|Developer:||Broken Arrow Entertainment|
|Genres:||Strategy / Turn-Based Strategy|
|Release Date:||November 30, 1996|
|Game Modes:||Singleplayer / Multiplayer|
Avalon Hill’s turn-based strategy game marks a distinct departure from the guns-and-glory themes of its contemporary wargames by delving into a world where fantasy and science fiction merge with some good, and not so good, results. This is a resource management and strategy game where you choose one of eight races based on typical fantasy staples like elves, dwarves and trolls. Each race has different strengths and weaknesses in research, combat, and population growth, etc.
You start with one city and must immediately build a miner to start harvesting minerals. There are three kinds of ores to mine; bronze, iron, and mithril. These metals are used to produce armaments for your troops. As you research technology, you have access to better weapons, but with a correspondingly higher cost in metals. Research is carried out in several different fields of technology and magic. The different spells you can cast allow you to do a lot of things, including survey unexplored areas, summon monsters into your army, teleport units, and improve mines and food patches.
The other major strength is the unique concept of the Cave world. The game takes place on five different subterranean levels, and tunneling up and down into new regions is very important. Having to think about three dimensions rather than the typical flat world in most strategy games is a brilliant concept. Furthermore, the environment is ever-changing, as you tunnel here and there or use magic spells to create walls and barriers between your empire and your hostile neighbors.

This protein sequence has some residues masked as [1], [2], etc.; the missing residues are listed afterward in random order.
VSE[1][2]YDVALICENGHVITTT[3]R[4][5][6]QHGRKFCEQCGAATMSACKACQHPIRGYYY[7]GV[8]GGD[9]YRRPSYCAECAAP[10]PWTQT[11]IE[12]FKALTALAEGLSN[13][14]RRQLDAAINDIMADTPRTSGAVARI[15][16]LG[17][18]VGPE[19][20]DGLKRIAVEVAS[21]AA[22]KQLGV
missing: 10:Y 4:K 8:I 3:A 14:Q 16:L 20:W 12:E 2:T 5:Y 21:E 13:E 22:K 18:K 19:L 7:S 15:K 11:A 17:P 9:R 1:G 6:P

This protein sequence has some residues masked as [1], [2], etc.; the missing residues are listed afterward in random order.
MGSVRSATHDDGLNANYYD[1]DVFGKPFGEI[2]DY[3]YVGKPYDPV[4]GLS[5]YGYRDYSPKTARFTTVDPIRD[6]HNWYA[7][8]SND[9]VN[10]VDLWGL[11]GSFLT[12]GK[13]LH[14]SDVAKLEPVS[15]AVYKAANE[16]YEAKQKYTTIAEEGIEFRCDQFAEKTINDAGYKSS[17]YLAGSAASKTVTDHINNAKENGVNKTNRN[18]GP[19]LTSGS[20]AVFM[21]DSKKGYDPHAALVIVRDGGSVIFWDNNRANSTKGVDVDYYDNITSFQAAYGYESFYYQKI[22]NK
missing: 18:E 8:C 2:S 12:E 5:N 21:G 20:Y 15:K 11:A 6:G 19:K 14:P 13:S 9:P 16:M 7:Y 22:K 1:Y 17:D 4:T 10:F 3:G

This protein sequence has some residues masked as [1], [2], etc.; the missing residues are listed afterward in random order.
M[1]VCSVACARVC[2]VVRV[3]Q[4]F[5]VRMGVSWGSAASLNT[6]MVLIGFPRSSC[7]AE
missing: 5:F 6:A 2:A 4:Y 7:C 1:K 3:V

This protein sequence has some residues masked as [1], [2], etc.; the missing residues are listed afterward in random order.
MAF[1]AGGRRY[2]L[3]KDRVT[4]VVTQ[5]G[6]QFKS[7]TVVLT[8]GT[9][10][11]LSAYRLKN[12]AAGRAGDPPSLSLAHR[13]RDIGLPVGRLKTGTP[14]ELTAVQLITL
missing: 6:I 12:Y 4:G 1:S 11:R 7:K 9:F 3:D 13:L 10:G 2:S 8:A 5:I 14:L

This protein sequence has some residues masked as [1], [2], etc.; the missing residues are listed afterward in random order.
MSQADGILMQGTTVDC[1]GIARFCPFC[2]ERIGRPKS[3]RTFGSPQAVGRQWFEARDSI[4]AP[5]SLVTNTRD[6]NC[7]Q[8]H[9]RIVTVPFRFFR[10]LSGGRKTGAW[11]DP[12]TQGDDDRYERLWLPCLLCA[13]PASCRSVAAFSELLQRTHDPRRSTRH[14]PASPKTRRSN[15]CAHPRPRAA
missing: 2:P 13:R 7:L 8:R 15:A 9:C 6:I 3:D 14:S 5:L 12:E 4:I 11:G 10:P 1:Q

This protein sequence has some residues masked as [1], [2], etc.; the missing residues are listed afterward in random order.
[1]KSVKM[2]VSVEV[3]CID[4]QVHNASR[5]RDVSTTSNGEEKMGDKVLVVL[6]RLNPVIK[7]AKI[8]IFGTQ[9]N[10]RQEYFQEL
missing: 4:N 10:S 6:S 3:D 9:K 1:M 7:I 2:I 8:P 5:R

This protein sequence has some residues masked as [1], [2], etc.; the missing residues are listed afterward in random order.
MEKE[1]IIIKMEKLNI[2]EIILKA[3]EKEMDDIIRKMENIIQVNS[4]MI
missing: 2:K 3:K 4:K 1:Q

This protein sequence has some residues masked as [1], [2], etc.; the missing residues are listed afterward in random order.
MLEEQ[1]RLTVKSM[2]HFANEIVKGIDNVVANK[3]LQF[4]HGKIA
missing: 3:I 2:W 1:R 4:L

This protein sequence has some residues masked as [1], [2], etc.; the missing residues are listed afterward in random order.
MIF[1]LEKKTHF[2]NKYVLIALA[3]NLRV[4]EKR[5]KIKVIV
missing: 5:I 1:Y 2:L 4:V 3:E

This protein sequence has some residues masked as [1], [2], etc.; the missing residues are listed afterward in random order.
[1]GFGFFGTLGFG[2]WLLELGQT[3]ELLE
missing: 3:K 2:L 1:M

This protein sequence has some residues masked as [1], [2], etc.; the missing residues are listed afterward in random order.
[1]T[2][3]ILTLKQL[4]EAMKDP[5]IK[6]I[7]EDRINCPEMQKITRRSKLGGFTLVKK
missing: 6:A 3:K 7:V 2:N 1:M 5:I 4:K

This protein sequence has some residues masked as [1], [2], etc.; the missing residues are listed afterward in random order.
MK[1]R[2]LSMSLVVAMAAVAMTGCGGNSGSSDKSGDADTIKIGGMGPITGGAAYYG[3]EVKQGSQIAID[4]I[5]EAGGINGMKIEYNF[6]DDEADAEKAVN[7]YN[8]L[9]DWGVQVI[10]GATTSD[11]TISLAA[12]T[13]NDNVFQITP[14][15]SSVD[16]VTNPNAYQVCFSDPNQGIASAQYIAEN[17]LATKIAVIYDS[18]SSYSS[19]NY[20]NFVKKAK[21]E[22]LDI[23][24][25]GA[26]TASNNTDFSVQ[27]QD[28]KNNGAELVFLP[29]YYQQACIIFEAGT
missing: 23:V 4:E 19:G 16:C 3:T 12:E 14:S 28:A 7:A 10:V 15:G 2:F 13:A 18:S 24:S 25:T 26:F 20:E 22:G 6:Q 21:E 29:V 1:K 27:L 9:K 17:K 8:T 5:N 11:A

One drawback is the combat: Besides taking extremely long before encountering any enemies, battles are merely quick animations of the oddball units firing at each other. It isn’t interactive in any way, and once you’ve seen a few battles you’ve pretty much seen them all. Success in combat depends on the strategic level: efficient army transport (whether by magic or well-placed tunnels and cities), building a cost-effective force, and making good use of magic.
Likewise, visibility is severely limited — your units can only see a couple of squares away. This makes sense in a cave, but actual visibility is not shown with any kind of graying out or fog of war effect (a la WarCraft II) on the main map, but is only shown on the side maps. This means enemy units seem to pop up out of nowhere, which is somewhat disconcerting.
Empire management becomes a hassle as well, since there are no update or status screens to let you see at a glance what your cities are building, or which ones have stopped producing. Controlling an individual city’s production is simple with the slider bars, but the lack of summary screens makes getting the big picture memory intensive (yours, not the computers). And as you cycle through your units each turn, if you want to stop to change someone’s orders, you must start the cycling again from the first unit.
But having said all that, I like the weird world of Cave Wars and will continue to play it, even though there are so many other good strategy games. It manages to present an interesting and challenging breadth of gameplay that far too few games can muster these days.
System Requirements: Pentium 90 MHz, 16 MB RAM, DOS
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